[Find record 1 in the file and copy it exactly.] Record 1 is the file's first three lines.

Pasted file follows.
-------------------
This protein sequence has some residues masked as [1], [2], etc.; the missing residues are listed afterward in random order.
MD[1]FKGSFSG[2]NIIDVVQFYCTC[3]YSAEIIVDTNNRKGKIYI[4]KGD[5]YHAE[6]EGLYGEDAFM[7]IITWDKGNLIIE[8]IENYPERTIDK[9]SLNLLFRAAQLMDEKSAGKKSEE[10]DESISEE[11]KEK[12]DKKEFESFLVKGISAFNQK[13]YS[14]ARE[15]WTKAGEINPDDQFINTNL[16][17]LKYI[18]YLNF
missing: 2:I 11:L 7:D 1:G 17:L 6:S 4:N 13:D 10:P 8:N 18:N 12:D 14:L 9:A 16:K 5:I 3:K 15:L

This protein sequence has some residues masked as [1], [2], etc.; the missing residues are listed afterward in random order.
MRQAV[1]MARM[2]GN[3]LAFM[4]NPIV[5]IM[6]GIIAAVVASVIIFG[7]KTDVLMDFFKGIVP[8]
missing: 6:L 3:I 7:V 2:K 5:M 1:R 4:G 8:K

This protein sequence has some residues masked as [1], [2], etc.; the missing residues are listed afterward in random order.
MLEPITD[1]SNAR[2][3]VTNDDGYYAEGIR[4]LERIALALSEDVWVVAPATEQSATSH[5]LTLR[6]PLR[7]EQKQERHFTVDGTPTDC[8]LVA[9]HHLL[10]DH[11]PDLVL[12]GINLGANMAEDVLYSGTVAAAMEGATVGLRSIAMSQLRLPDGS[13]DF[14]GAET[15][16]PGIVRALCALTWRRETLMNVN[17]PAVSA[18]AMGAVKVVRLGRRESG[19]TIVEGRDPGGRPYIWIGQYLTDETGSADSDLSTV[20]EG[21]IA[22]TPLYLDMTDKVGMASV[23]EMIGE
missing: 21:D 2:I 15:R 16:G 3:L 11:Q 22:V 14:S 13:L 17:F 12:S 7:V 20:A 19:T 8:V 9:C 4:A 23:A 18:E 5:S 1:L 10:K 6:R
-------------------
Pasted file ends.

This protein sequence has some residues masked as [1], [2], etc.; the missing residues are listed afterward in random order.
MD[1]FKGSFSG[2]NIIDVVQFYCTC[3]YSAEIIVDTNNRKGKIYI[4]KGD[5]YHAE[6]EGLYGEDAFM[7]IITWDKGNLIIE[8]IENYPERTIDK[9]SLNLLFRAAQLMDEKSAGKKSEE[10]DESISEE[11]KEK[12]DKKEFESFLVKGISAFNQK[13]YS[14]ARE[15]WTKAGEINPDDQFINTNL[16][17]LKYI[18]YLNF
missing: 2:I 11:L 7:D 1:G 17:L 6:S 4:N 13:D 10:P 8:N 18:N 12:D 14:L 9:A 16:K 5:I 3:K 15:L